Julie Hulme: Biography

Julie was a British writer and a member of the Methodist Church of Great Britain. Born in London in 1957, she was educated at a comprehensive school in North Wembley, at Harrow College of Further Education, Durham University (General Arts degree, 1979) and Wesley House, Cambridge, where she trained as a Methodist minister from 1991-1994.

From the age of ten, Julie defined herself as a writer and throughout her adult life she followed a call to live the Ministry of Word and Sacrament (which is how British Methodism defines its presbyteral ministry) as a life of prayer. This call was endorsed by the Methodist Church when she was accepted for training in 1991 and ordained in 1995.

Though primarily a contemplative, she was always open to the full breadth of experience in prayer, from charismatic worship (e.g. prayer for healing with the laying on of hands; “speaking in tongues” etc.) at one end of the spectrum to the complex lectionaries and ordered liturgies of the Benedictine tradition at the other.

Julie’s approach to prayer was always enquiring and explorative, asking basic questions such as “What works for me in prayer?” and “What doesn’t?” and most important of all, “Why?” and “Why not?” During the 1980s and 1990s, it was her difficulties in praying and in sustaining the life of prayer to which she felt called that fuelled her research.   Finding little to read that satisfied her, she focused on paying attention to her own responses to prayer, to the Bible and to the world around her.

In 1998, an experience of “burn-out” prompted her to plan a radical change of direction and in 2000 she received permission from the Methodist Church to withdraw from normal circuit (pastoral) ministry so that she could focus on the life of prayer.   However, a series of experiences in 2001-2002, including two bereavements and several months’ treatment for aggressive breast cancer, left her exhausted, vulnerable and unable to pray or write.

Julie’s approach to prayer was always enquiring and explorative, asking basic questions such as “What works for me in prayer?” and “What doesn’t?” and most important of all, “Why?” and “Why not?”

Unable to draw any strength from conventional Christian spirituality, she began to explore forms of spirituality developing outside the Church, especially as these related to the building of confidence; how “everyday” faith empowers us; how such “everyday” faith is related to various aspects of contemporary culture and also to specific forms of faith such as faith in God; and how a greater understanding of “everyday” faith can revitalise Christian spirituality.   As before, her inquiry was rooted in asking basic questions such as “Does this work?” “Why does it work?” and “How does it work?”. Again, her main method of research was to pay close attention to her own responses, explore the ideas in relation to the Bible and express what she was discovering in writing and, increasingly, in art.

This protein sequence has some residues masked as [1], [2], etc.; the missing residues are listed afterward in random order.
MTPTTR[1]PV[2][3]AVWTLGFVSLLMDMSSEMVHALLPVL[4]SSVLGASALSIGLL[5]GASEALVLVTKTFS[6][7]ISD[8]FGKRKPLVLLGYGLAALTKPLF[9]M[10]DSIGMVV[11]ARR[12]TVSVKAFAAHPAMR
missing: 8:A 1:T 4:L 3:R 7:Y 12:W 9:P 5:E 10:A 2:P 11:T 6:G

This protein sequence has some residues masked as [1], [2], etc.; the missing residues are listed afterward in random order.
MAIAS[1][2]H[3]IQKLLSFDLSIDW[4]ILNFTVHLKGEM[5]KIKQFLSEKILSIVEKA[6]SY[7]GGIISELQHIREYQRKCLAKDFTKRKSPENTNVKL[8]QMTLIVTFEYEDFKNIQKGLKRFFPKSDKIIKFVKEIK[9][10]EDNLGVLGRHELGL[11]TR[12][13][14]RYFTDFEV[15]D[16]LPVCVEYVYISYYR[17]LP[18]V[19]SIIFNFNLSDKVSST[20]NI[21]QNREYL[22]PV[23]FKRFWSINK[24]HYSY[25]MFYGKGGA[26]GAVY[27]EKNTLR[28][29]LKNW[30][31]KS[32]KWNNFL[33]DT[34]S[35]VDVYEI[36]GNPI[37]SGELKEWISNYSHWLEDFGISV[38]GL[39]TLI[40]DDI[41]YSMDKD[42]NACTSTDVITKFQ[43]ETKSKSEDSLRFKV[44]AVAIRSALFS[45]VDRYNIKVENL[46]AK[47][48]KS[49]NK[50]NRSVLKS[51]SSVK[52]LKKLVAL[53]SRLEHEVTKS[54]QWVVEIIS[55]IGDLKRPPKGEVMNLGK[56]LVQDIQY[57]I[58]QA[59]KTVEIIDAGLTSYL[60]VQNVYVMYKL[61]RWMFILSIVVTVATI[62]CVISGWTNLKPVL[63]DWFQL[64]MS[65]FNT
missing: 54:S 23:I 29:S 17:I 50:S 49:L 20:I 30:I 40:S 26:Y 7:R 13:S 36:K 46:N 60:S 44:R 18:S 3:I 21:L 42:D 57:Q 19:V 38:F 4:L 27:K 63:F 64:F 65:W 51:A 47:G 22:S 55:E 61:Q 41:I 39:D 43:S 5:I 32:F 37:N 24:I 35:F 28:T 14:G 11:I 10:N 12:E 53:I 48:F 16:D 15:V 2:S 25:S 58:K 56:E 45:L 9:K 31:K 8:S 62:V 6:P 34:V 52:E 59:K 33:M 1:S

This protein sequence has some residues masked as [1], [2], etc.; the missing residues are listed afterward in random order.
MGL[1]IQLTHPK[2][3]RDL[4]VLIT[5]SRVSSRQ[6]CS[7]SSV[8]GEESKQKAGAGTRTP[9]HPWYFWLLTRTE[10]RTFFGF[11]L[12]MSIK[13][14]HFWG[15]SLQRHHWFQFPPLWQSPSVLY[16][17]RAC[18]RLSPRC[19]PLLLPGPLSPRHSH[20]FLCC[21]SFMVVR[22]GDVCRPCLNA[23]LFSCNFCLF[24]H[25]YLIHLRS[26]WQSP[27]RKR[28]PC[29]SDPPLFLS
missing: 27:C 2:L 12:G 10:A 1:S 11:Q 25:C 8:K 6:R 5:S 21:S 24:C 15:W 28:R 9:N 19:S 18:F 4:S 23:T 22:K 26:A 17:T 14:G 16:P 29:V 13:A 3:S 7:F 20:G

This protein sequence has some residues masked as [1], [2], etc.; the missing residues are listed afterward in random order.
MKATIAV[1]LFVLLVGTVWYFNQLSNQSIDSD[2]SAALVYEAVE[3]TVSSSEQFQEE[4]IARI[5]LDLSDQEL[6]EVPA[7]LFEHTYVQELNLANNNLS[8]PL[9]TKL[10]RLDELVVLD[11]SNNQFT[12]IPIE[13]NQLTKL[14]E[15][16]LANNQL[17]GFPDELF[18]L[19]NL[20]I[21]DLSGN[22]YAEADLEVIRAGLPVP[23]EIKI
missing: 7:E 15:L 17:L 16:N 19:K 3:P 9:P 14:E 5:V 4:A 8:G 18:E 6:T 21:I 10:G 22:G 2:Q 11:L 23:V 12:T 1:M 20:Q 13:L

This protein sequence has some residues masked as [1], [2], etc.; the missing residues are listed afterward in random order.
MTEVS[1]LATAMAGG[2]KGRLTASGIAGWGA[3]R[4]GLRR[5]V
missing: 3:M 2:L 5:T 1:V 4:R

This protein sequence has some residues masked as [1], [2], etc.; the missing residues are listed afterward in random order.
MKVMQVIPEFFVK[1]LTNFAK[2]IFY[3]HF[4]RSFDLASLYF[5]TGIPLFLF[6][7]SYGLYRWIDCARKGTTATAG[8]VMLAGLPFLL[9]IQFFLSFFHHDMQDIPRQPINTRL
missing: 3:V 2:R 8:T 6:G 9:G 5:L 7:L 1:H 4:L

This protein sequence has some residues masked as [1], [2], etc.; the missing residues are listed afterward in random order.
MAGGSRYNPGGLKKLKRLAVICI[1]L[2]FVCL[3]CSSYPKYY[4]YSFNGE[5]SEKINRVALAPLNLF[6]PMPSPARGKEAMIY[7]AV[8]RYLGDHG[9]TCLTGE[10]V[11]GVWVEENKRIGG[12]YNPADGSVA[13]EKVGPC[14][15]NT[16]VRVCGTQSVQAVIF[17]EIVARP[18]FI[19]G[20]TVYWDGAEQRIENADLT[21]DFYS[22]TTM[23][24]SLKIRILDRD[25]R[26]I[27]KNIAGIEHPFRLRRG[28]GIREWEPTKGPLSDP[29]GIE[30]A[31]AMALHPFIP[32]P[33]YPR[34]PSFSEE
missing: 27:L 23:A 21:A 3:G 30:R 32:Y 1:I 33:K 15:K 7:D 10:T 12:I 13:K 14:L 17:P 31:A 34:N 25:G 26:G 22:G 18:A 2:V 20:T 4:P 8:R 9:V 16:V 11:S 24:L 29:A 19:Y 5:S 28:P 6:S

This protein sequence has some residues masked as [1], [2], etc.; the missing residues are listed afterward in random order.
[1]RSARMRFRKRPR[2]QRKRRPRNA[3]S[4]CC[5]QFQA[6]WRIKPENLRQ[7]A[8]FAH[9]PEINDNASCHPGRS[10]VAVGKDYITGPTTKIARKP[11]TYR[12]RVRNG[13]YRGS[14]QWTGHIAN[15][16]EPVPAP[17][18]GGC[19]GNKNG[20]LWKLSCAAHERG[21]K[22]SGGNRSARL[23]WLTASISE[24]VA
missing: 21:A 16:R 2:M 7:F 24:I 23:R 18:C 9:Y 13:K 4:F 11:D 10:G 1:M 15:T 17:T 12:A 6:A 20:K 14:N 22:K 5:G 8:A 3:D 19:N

However, from 2003 onwards, she also tested out her observations and ideas through Bible study, preaching, planning and conducting courses, group discussions, conferences and retreats. With the feedback gained from this experience, she wrote a book (“Bread in Our Hands: Feeding God’s People in Hungry Times” which was published by the Methodist Publishing House in 2008). In addition, she applied her ideas to pastoral strategy by helping a variety of organisations navigate processes of change. As part of this work, she served as the final Connexional (national) President of the Methodist Women’s Network (2010-2011) and the first Vice-President of Methodist Women in Britain (2011-2012).

Most of her travelling, teaching and organisational work was brought to a halt on the recurrence of the breast cancer in June 2011. Almost continuous chemotherapy treatment steadily reduced her physical capabilities until she became largely house-bound. However, she continued to write throughout this period, from within the knowledge of her now terminal condition. Some of her writing from this period carried even greater depth, arising, as it did, from her “engagement” with her cancer.

She died on 15 January 2014.